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PoliticsMiddle East

Israeli PM's rival agrees to join coalition to unseat him

May 30, 2021

Naftali Bennett took a major step toward ending the 12-year rule of Benjamin Netanyahu, announcing that he would try to form a unity government with his opponents.

Naftali Bennett.
The Yamina right-wing alliance leader Naftali BennettImage: picture-alliance/AP Photo/A. Sultan

The leaders of a far-right and a centrist party confirmed on Sunday that they were seeking to form a governing coalition in Israel. 

If successful, their coalition would unseat Prime Minister Benjamin Netanyahu and his center-right Likud party for the first time since 2009.

The Yamina right-wing alliance leader Naftali Bennett said in a nationally televised news conference that he would form a unity government with opposition Yair Lapid of the Yesh Atid party.

"It's my intention to do my utmost in order to form a national unity government along with my friend Yair Lapid, so that, God willing, together we can save the country from a tailspin and return Israel to its course,'' Bennett said. 

Bennett, a former Netanyahu aide turned rival, said he had made the decision to prevent Israel from sliding into a fifth consecutive election in just over two years.

Although Bennet shares Netanyahu's nationalist ideology, he said there was no feasible way for the hard-line right-wing to form a governing majority in parliament.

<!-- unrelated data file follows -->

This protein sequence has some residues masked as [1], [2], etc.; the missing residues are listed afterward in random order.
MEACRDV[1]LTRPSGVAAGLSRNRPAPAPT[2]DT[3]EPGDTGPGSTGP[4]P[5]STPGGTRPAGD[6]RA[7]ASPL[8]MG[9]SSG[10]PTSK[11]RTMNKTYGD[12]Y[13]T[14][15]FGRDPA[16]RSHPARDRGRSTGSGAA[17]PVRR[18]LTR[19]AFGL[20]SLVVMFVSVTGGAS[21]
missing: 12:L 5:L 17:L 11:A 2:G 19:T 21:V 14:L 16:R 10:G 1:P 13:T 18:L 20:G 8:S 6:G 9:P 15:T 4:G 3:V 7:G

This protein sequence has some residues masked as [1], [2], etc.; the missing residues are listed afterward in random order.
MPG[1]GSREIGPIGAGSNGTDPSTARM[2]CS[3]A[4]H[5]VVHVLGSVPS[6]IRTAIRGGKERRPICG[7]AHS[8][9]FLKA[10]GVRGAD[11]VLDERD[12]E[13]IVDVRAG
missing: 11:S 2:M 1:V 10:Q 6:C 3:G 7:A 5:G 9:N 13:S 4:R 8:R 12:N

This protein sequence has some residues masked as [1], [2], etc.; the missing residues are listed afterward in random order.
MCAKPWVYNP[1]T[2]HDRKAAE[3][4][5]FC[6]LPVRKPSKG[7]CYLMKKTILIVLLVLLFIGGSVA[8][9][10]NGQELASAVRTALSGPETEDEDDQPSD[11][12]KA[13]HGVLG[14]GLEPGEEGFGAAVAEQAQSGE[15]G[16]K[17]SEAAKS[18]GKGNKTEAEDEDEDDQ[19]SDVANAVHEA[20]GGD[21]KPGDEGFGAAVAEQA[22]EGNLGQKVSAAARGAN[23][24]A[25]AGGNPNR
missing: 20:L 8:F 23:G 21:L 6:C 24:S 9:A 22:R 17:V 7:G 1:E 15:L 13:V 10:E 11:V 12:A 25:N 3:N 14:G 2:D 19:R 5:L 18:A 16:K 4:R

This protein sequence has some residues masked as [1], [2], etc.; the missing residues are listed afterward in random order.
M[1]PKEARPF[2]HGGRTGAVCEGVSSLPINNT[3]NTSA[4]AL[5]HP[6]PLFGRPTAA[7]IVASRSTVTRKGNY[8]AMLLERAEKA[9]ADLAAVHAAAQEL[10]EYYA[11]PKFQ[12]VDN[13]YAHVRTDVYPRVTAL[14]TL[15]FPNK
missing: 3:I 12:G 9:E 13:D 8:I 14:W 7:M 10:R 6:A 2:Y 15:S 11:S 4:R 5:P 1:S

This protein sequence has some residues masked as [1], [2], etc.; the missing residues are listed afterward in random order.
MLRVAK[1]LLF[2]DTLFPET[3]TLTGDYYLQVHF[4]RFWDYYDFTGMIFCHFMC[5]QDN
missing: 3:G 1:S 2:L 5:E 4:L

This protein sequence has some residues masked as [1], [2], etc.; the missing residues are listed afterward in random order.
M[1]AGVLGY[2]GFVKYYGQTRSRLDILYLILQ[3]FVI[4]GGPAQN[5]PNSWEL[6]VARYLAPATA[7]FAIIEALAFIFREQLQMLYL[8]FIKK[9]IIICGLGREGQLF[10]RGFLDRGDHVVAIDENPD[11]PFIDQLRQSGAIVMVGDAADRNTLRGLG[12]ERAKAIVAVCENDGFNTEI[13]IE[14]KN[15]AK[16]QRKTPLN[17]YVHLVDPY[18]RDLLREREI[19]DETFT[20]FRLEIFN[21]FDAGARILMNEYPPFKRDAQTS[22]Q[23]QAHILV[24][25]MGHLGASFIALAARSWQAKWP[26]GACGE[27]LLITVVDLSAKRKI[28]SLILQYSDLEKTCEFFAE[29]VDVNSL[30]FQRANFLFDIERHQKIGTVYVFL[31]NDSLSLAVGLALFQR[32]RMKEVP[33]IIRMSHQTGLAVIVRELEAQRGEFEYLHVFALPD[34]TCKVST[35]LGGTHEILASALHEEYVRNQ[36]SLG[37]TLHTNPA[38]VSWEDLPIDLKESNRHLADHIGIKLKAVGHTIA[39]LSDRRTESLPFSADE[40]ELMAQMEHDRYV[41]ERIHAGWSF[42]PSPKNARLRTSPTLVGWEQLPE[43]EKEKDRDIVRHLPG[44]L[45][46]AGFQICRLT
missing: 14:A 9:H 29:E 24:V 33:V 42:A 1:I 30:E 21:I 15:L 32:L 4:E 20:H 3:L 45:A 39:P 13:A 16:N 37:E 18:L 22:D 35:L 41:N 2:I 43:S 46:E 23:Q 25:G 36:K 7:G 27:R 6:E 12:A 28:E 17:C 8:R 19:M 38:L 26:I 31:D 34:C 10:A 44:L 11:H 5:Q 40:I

What did Netanyahu say?

Netanyahu accused Bennett of betraying the Israeli right-wing and perpetrating "the fraud of the century," citing past public promises Bennett made not to team up with Lapid. 

The Israeli leader urged nationalist politicians who have joined the coalition talks not to establish what he called a "leftist government."

"A government like this is a danger to the security of Israel, and is also a danger to the future of the state," he said. 

Netanyahu's remarks deeming a potential coalition "leftist" is "a big exaggeration," Jerusalem-based journalist Sami Sockol told DW. 

"Netanyahu is usually the one who knows how to say the right thing [at] the right time, but he was just attacking, he seemed like he lost control," Sockol said. 

Netanyahu rival joins coalition — Israeli journalist Sami Sockol talks to DW

What could a potential coalition mean for Israeli politics? 

If a Naftali-Lapid alliance fails to form a government and new elections are triggered, Netanyahu could have another chance at seeing the election of a parliament in his favor. 

However, if the pair reaches an agreement, it is expected to have them each serve two years as prime minister in a rotation deal.

While Bennett called for a diverse coalition government in his Sunday address, he did not signal different policies toward the Israeli-Palestinian conflict. 

"He also made it very clear that this government would not withdraw from Palestinian territories," Sockol told DW. 

How the latest political crisis unfolded 

Netanyahu, the leader of the largest party in Israel, was given the first opportunity by the country's figurehead President Reuven Rivlin to form a coalition. 

But after he was unable to secure a majority with his traditional religious and nationalist allies, Rivlin asked Lapid, who has until Wednesday to complete the task. 

One of Lapid's main challenges has been the broad range of parties in the anti-Netanyahu bloc that have little in common.

They include left-wing parties, right-wing and nationalist parties, and most likely the Islamist United Arab List.

Lapid's Yesh Atid party, which is popular with secular and middle-class voters, has been critical of Netanyahu's ties to ultra-Orthodox parties and previously called for his resignation over corruption charges.

Netanyahu was charged with accepting bribes, fraud and breach of trust in three cases. 

fb/mm (AFP, AP, dpa, Reuters)